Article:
The Black Dude Dies First
The Black Dude Dies First
An Essay by Andre Wilson
In 1976, I ran home from school in the San Fernando Valley and told my mother, “Mom, guess what? I get to play the part of the patriot Crispus Attucks in the school’s play for the Bicentennial!”
Her arms crossed, my mother tapped her foot as she glared. “Who gave you that role?”
I puffed my chest. My body jerked like a shaken soda can about to explode. “My teacher, Mrs. Gilbert. She gave me the best part. I get to go on stage first and I have the best lines. Did you know that Crispus Attucks was the first man killed in the American Revolution?”
“Yes, I know.”
“And did you know that he died at the Boston Massacre on March 5, 1770?”
“Yes, I know that, too.”
“He was also black.”
Only eleven years old and among a handful of blacks attending Cantara Street Elementary, I did not realize, at the time, that when I accepted the role of Crispus Attucks in the school’s play for the Bicentennial, I had accepted a stereotype seen in our horror movies and played on our streets—the black dude dies first. I had also stepped into my mother’s worst nightmare—that her black son would die an early death. I sensed that she felt my white teacher had bamboozled me into playing the role of America’s first black martyr. Mom dared not oppose my dreams of performing. Still, as she dressed me in my colonial costume, her hands dressed me with the care of a mother dressing the corpse of her son for an open casket funeral.
On the evening of my performance, I walked on stage, for the first time in my life, and faced the audience. I searched and found my mother. Her concerned face looked as if she were about to witness an execution. I spoke, “My name is Crispus Attucks. I was the first man killed at the Boston Massacre on March 5, 1770, becoming the first casualty of the American Revolution.”
Except my mother, the audience applauded my martyrdom. Her face winced. “Humph!”
I retreated from the stage, my shoulders slumped and head bowed, as if British Redcoats waited in the wings to shoot me with muskets. Dressed as Thomas Jefferson, John Adams, and Benjamin Franklin, my white classmates paraded onto the stage, reenacted the signing of the Declaration of Independence, and declared, “We hold these truths to be self-evident, that all men are created equal.”
Out in the audience, my mother waited for me to reappear on stage. When the play killed its only black cast member in the first minute, it sent the signal that black lives do not matter.
After the play, my mother drove me home. I remember the silence in her car. I slumped in my seat and wondered if I had done something wrong in playing the black dude who dies first.
My mother knew that whoever told the stories shaped the histories. At the time of my story, 1976, she wrote the African American curriculum, conducted black culture workshops, and recommended multicultural books for the Los Angeles Unified School District! Do you know how many kids that is? But her concern now was on one kid—her son.
I do not know what she said when she walked into the office of my principle, Mr. Sands, but after she walked out, she organized the first Black History Week event at my school. She joined forces with her neighbor, Maxine Jackson, whose kids also attended the school. Our mothers recruited several more black kids. Together, we put on a show. There were so many blacks on stage that it was impossible to kill us all off.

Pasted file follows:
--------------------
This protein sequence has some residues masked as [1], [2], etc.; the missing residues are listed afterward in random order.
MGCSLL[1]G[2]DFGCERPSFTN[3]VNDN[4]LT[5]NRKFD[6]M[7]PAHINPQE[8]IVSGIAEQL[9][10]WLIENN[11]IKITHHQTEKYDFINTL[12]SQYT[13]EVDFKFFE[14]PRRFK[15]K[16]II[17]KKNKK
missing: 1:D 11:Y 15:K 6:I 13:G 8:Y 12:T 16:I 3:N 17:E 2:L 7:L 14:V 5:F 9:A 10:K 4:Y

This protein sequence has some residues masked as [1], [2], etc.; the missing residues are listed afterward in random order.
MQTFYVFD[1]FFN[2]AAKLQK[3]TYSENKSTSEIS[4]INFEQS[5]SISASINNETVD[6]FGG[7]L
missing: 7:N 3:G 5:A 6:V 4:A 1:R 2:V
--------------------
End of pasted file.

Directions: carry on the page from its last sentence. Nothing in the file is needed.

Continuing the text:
Backstage, I recycled my colonial costume. Holding my LEGO model of the United States Capitol Building, I walked on stage for the second time in my life, faced the audience, and spoke, “My name is Benjamin Banneker. I was an eighteenth century mathematician who helped survey the boundaries of our Nation’s capital, Washington, D.C.”
The audience applauded as if these were my accomplishments. They waited for me to leave, but I stood there, determined to break my previous less-than-one-minute performance on stage. I watched the clock in back of the auditorium.
A camera flashed. A photographer knelt before the stage.
The clock ticked two minutes, and then I left.
Backstage, my mother hugged me. “Oh, Andre, I’m so proud of you for what you did on stage!”
The entire cast of the Black History Week program watched us. My sister Joi wore a headscarf as she portrayed the liberator, Harriet Tubman. My brother, Jaison, wore a long white shirt as a lab coat as he portrayed the botanist, George Washington Carver. My friend, Daniel Jackson, wore a flour-dusted Afro as he portrayed the abolitionist, Frederick Douglass. And Ada Patata wore her mama’s hat, glasses, and white gloves as she portrayed the bus boycotter, Rosa Parks. As my mother embraced me, I felt that my ancestors—my heroes—embraced me, too.
I went to bed that night, wondering if my performance had all been a dream, but I remembered that photographer before the stage. I awoke in the morning, ran to the front porch, and found—“EXTRA! EXTRA!”—my face on the front cover of the Daily News! That’s me as Benjamin Banneker, holding my LEGO model of the Capitol Building.
“Look, Mom! I’m in the paper!”
My mother rushed over. “Oh, Andre!” She hugged me and called friends to buy papers.
And the best thing—we still had two more performances to go before Black History Week ended.
On the second night, the crowd increased because of my article. Backstage, I watched my mother smile and give me my cue. I walked on stage with my head held high, “high as the listening skies.” I knew that, tonight, this little black dude would not die.